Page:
A New Junior World Record: Karen Hesthammer Squats 185.5kg at 52kg Bodyweight

A new junior world record has entered the books in Malaga, Spain, where the European Powerlifting Federation’s Open, Sub-Junior, and Junior Powerlifting Championships are currently underway.

Karen Hesthammer, a 52kg junior athlete from Norway squatted an astonishing 185.5 kilograms (409 pounds), well over three times her bodyweight, in a single ply suit.

This very, very clean squat beat the previous junior world record by just half a kilogram,which was set by Venezuela’s Dominiquez Maria just six months ago at the IPF World Open Powerlifting Championships in Orlando. At last year’s meet, she managed 177.5kg in the same lift.

At 23 years old, this week’s meet was Hesthammer’s fourth junior European championship. Almost everything that’s been written about her has been in Norwegian so there’s a lot we don’t know about her, but she has an active Instagram that has chronicled some seriously impressive lifts.

A couple of weeks before the competition, she posted footage of her benching over twice her bodyweight equipped, with a 110kg on the bar (and a very arched back).

That was the third of a triple.

She’s also built some nice raw deadlift strength — her latest PR was 137.5kg (303.1lb) for two reps.

Her first powerlifting meet took place almost exactly five years ago, where she squatted 85kg at a bodyweight of 47.8kg, which she acknowledged on Instagram was “with probably the worst technique in the world.” She’s come a very long way.

It looks like Hesthammer didn’t manage to best her bench PR during this year’s championship — she benched 107.5kg (237lb) and deadlifted 170kg (374.8lb) for a total of 463kg (1,020.7lb), beating second place finisher Vasileva Margarita by over 50 kilograms.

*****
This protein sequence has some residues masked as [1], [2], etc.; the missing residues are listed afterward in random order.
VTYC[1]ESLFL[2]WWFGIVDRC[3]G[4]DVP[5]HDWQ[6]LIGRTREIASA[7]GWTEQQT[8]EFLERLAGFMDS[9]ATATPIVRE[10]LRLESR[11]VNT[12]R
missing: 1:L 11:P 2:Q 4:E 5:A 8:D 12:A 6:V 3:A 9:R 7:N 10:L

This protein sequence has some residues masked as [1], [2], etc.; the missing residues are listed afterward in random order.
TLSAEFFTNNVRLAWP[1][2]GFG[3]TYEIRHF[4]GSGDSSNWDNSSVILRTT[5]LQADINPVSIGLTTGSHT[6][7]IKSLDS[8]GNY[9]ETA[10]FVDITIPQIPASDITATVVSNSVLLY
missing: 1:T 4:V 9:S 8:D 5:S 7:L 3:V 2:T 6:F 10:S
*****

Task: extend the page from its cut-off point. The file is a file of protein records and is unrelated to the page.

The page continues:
Now the new junior open world record squat in the 52kg class is 185.5 kilograms. That’s a pretty far cry from the open world record squat for that weight class, which is 217.5 kilograms (480 pounds), set by Ecuador’s Ochoa Vargas Vilma in 2013.

But hey, if Hesthammer can keep smiling through such heavy squats, anything’s possible.

Featured image via European Powerlifting Federation on Facebook.
Nick English

Nick English

Nick is a content producer and journalist with over seven years’ experience reporting on four continents. His first articles about health were on a cholera outbreak in rural Kenya while he was reporting for a French humanitarian organization. His next writing job was covering the nightlife scene in Shanghai. He’s written on a lot of things.

After Shanghai, he went on to produce a radio documentary about bodybuilding in Australia before finishing his Master’s degrees in Journalism and International Relations and heading to New York City. Here, he’s been writing on health full time for more than five years for outlets like BarBend, Men's Health, VICE, and Popular Science.

No fan of writing in the third person, Nick’s passion for health stems from an interest in self improvement: How do we reach our potential?

Questions like these took him through a lot of different areas of health and fitness like gymnastics, vegetarianism, kettlebell training, fasting, CrossFit, Paleo, and so on, until he realized (or decided) that strength training fit best with the ideas of continuous, measurable self improvement.

At BarBend his writing focuses a little more on nutrition and long-form content with a heaping dose of strength training. His underlying belief is in the middle path: you don’t have to count every calorie and complete every workout in order to benefit from a healthy lifestyle and a stronger body. Plus, big traps are cool.

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